• (勇) = Bravery
  • Jin (仁) = Benevolence / Humility
  • Rei (礼) = Respect
  • Makoto (誠) = Honesty
  • Meiyo (名誉) = Honor
  • Chūgi (忠義) = Loyalty

There are a few not-so-well known facts that are important even today when referring to bushidō as representing 7 virtues of the warriors in the past³. For starters, the word was written after wars were rampant, and when the Tokugawa shogunate ushered in centuries of relative peace. Whether or not the word was actually in use beforehand can be debated. Also, since it only appeared in this sole documentation known as Kōyō Gunkan, it may have been a specialty word made up for use by the feudal lord Takeda Shingen and his retainers. Furthermore, there was no list of virtues accompanying the term bushidō, so what was it truly dotting on in terms of what made an exemplary warrior is pretty much a mystery.

Pic of the 1st cover design for “Bushido: The Soul of Japan”

Possibly the biggest fact worth mentioning is bushidō was not a general term publicly known in Japan, so it didn’t have any real influence on the populous. Instead, the word first was introduced in an English book from the early 1900s called “Bushidō: The Soul of Japan”, which was written by Nitobe Inazō. Mr. Nitobe’s intentions was to teach the West about Japan, and how they were both civilized and peaceful to the world. He also included a list of virtues that outlined what bushidō stands for. At a later date, the book would be translated into Japanese and sold in Japan.

THE BAD…AND THE GOOD

One of the issues primarily with bushidō is that it is a modern invention, yet is declared as being the virtues followed by Japanese warriors during warring times. This isn’t true at all. There was much criticism even by the Japanese after the book came out, which still exists today. For starters, Mr. Nitobe, despite descending from a samurai family, was not raised as a warrior, but instead as a scholar⁴. He also studied much about Western culture, and made his faith in Christianity. Some critics express that the virtues made for bushidō and how they were presented were inspired by his Christian beliefs, and how the West viewed soldiers at war at the time. On top of this, Japanese scholars, and later many of the general public in Japan, did not sit well with bushidō and what it stood for, as it was a contradictory of the factual behavior of warriors and those of the samurai class, as there was plenty of examples from historical documents & stories of uncivilized behavior they have shown. This even proves true up till the mid 1800s right before the samurai class was finally abolished due to the violent end of the Tokugawa reign, followed by the induction of Imperial control through the Meiji Restoration.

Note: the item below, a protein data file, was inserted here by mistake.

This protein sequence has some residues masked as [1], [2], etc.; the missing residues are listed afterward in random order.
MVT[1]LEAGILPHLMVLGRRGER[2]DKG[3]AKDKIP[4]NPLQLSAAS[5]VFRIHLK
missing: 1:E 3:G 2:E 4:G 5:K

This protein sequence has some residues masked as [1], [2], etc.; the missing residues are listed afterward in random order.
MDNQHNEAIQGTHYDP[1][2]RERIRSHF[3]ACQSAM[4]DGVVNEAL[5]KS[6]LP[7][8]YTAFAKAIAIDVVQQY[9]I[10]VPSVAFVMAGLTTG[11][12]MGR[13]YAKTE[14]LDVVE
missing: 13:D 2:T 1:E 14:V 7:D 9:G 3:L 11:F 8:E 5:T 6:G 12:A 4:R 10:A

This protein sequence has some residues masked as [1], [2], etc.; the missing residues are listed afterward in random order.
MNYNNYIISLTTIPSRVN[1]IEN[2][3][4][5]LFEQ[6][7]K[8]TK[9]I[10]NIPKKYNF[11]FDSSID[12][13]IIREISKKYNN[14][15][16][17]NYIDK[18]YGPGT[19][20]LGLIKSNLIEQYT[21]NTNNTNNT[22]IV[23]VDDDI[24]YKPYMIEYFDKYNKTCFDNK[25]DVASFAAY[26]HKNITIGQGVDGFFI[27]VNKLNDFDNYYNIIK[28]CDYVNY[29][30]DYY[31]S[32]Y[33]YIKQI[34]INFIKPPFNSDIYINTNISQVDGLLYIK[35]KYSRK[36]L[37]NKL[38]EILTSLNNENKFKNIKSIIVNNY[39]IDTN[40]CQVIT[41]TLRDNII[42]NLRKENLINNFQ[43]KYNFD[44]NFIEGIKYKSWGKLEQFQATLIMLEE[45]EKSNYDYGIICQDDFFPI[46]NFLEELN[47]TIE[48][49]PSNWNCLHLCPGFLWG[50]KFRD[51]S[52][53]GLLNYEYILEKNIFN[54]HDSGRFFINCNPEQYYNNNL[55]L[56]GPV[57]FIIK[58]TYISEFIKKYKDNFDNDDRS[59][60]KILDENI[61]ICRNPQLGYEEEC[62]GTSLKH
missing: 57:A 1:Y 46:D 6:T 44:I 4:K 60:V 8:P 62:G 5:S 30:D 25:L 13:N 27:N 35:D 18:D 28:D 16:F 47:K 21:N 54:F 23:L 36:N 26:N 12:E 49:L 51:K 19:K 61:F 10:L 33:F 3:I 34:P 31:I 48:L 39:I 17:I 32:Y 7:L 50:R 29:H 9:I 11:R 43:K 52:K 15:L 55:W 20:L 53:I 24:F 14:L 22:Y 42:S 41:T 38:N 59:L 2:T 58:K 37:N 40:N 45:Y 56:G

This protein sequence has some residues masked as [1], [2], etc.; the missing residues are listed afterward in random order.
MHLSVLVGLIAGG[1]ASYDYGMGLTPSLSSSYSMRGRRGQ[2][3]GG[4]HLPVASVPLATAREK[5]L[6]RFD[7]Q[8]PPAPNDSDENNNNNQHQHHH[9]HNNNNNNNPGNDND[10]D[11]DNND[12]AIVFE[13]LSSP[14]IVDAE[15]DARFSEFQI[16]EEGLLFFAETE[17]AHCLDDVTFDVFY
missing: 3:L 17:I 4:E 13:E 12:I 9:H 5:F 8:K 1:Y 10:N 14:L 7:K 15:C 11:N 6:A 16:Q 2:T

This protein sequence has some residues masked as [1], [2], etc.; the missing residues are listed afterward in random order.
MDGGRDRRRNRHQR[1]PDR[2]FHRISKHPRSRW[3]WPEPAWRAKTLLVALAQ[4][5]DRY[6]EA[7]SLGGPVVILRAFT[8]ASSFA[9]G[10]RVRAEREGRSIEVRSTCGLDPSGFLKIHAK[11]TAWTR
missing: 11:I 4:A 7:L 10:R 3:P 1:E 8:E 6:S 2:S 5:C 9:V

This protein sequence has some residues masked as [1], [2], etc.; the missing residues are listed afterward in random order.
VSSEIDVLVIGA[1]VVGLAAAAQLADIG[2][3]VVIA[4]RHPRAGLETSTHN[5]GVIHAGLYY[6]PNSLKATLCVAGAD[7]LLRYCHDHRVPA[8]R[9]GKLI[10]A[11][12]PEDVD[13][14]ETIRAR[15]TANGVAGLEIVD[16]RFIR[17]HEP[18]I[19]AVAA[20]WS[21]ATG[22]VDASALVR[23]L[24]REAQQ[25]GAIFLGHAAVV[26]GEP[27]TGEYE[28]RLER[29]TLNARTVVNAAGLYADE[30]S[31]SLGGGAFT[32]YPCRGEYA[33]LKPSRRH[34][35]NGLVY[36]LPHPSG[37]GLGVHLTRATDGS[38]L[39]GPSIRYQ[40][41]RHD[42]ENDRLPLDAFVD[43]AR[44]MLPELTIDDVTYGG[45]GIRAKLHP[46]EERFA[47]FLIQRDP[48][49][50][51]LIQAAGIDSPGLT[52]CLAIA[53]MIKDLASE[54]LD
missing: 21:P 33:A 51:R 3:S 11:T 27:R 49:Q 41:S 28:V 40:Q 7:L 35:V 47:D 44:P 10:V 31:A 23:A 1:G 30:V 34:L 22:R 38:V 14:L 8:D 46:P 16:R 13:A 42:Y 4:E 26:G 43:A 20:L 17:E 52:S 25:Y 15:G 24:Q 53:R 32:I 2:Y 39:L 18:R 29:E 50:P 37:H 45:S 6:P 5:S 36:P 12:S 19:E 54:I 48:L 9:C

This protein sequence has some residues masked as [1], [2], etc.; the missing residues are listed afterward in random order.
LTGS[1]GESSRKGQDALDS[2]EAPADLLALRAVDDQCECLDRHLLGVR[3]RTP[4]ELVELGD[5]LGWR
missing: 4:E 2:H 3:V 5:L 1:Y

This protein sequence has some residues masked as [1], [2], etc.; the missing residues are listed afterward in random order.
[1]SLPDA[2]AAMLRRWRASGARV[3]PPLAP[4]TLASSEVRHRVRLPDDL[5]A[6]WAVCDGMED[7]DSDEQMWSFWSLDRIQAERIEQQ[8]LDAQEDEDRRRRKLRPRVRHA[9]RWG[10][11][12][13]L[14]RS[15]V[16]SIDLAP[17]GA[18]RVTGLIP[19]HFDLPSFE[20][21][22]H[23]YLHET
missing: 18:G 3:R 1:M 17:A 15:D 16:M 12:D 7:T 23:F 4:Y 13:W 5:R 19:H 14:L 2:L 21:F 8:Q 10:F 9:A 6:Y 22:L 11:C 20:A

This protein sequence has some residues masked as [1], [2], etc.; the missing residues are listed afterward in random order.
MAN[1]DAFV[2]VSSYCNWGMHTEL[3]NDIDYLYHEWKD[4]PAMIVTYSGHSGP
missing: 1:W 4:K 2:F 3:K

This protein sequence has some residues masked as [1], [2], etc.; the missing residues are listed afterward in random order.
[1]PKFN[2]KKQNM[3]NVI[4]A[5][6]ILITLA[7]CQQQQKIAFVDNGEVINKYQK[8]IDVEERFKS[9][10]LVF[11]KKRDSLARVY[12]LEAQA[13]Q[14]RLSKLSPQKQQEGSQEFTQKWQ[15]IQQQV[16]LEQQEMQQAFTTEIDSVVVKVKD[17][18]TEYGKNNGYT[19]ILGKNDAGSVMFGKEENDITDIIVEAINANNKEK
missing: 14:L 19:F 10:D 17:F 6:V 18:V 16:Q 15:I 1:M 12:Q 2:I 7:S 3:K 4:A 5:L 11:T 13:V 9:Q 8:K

Despite whether or not the virtues mentioned above where truly influential historically, they play a very large role in today’s world. As many countries have governments that focus more on non-violent means for economical growth and citizens live together in environments that promote peace & prosperity, having santoku, gojō, and bushidō act as vehicles that can inspire people to be humane and live together in harmony, whether they are your neighbors or from overseas, is definitely a good thing. This holds true for those who study martial arts; where a person learns skills that can be lethal if used for the wrong purpose, being taught alongside with virtues designed for warriors can help to keep practitioners on the straight path and become exemplary individuals within their community. Even bushidō has been accepted in Japan society today, as the term, along with its virtues, are beneficial in promoting Japanese culture to other countries around the world.